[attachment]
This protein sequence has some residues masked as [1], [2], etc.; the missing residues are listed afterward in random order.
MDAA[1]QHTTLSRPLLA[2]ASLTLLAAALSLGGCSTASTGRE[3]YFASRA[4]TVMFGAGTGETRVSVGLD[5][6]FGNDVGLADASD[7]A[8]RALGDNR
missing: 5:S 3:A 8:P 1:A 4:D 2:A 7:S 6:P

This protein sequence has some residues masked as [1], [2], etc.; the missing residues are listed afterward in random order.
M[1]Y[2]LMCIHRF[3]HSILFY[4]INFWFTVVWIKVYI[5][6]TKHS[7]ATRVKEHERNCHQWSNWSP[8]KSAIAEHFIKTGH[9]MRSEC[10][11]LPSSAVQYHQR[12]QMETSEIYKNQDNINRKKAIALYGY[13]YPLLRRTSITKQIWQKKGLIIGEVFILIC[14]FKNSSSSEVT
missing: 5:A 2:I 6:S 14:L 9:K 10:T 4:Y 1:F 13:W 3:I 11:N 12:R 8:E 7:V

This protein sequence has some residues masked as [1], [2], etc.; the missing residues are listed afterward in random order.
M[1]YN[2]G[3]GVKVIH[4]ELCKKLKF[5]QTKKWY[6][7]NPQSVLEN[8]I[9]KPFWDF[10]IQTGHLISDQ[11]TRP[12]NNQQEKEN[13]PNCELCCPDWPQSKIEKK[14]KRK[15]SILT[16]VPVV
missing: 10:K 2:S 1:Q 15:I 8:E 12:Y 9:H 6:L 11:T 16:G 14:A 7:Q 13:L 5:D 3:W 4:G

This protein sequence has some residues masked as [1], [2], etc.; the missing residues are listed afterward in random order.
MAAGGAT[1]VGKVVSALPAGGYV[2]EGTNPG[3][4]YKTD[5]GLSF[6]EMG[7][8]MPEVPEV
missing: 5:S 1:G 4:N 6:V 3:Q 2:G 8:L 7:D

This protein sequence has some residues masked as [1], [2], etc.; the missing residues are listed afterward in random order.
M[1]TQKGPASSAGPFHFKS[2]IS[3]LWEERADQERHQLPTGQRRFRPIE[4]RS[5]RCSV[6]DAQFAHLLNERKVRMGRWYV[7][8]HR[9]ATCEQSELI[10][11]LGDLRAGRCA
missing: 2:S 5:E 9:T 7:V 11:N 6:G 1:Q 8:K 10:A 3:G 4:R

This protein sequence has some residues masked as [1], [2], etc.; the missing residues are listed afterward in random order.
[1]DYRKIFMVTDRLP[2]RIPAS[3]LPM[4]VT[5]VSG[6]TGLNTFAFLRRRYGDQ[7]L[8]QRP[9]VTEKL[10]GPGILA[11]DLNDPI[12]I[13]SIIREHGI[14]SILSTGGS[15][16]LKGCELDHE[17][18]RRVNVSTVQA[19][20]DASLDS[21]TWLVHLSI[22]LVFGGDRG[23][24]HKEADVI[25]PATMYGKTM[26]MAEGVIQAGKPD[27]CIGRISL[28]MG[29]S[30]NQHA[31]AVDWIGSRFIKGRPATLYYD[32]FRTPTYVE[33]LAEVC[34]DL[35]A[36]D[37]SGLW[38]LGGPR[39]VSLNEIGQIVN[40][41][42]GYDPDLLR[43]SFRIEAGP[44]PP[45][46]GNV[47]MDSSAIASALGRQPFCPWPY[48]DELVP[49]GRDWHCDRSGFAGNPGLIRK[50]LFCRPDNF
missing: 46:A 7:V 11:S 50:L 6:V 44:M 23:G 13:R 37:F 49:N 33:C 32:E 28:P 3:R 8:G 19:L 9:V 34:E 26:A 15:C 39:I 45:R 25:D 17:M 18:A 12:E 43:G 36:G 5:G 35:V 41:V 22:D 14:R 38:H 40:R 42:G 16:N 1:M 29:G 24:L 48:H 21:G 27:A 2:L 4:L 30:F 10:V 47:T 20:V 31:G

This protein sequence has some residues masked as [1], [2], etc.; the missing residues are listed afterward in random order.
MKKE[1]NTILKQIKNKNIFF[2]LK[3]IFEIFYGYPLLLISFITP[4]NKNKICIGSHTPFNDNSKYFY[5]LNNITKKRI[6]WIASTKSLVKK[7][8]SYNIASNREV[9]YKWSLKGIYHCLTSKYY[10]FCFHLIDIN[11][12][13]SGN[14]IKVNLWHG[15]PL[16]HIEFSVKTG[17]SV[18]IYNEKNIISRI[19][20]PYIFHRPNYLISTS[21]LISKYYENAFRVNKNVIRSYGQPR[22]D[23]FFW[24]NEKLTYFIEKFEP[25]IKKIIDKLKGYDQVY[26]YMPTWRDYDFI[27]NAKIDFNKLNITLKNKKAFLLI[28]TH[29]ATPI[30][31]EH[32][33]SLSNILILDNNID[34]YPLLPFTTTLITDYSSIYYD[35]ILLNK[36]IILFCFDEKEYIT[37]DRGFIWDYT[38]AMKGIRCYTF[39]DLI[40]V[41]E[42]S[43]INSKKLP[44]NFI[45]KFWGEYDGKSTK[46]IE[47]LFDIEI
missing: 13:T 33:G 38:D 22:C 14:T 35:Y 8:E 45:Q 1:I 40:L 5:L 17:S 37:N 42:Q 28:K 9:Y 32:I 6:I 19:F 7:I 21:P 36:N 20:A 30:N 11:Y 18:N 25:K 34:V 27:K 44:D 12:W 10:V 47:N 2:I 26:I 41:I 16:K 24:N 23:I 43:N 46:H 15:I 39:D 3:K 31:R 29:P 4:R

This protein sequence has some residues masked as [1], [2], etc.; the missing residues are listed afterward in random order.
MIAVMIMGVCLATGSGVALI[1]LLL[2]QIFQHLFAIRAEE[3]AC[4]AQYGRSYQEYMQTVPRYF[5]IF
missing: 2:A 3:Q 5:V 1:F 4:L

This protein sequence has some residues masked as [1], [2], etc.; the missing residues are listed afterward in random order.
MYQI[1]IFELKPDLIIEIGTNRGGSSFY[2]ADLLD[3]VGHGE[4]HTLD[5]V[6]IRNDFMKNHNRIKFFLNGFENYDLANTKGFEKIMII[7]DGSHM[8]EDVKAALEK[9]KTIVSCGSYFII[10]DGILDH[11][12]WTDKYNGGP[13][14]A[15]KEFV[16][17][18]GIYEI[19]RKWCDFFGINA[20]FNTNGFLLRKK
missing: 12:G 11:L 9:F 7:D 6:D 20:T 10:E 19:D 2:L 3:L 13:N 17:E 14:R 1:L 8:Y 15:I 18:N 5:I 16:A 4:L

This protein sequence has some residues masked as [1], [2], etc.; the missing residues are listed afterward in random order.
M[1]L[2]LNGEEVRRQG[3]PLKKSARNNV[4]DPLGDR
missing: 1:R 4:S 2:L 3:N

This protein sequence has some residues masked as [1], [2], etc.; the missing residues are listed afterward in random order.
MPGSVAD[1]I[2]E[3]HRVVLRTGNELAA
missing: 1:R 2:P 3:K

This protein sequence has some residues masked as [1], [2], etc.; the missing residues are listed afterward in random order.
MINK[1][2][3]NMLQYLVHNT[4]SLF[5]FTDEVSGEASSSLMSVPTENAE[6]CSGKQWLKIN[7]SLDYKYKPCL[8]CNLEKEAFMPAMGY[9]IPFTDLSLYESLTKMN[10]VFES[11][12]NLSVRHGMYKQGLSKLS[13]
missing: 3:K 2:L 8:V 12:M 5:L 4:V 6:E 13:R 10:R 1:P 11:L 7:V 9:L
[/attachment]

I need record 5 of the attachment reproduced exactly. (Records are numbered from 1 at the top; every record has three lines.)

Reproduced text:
This protein sequence has some residues masked as [1], [2], etc.; the missing residues are listed afterward in random order.
M[1]TQKGPASSAGPFHFKS[2]IS[3]LWEERADQERHQLPTGQRRFRPIE[4]RS[5]RCSV[6]DAQFAHLLNERKVRMGRWYV[7][8]HR[9]ATCEQSELI[10][11]LGDLRAGRCA
missing: 2:S 5:E 9:T 7:V 11:N 6:G 1:Q 8:K 10:A 3:G 4:R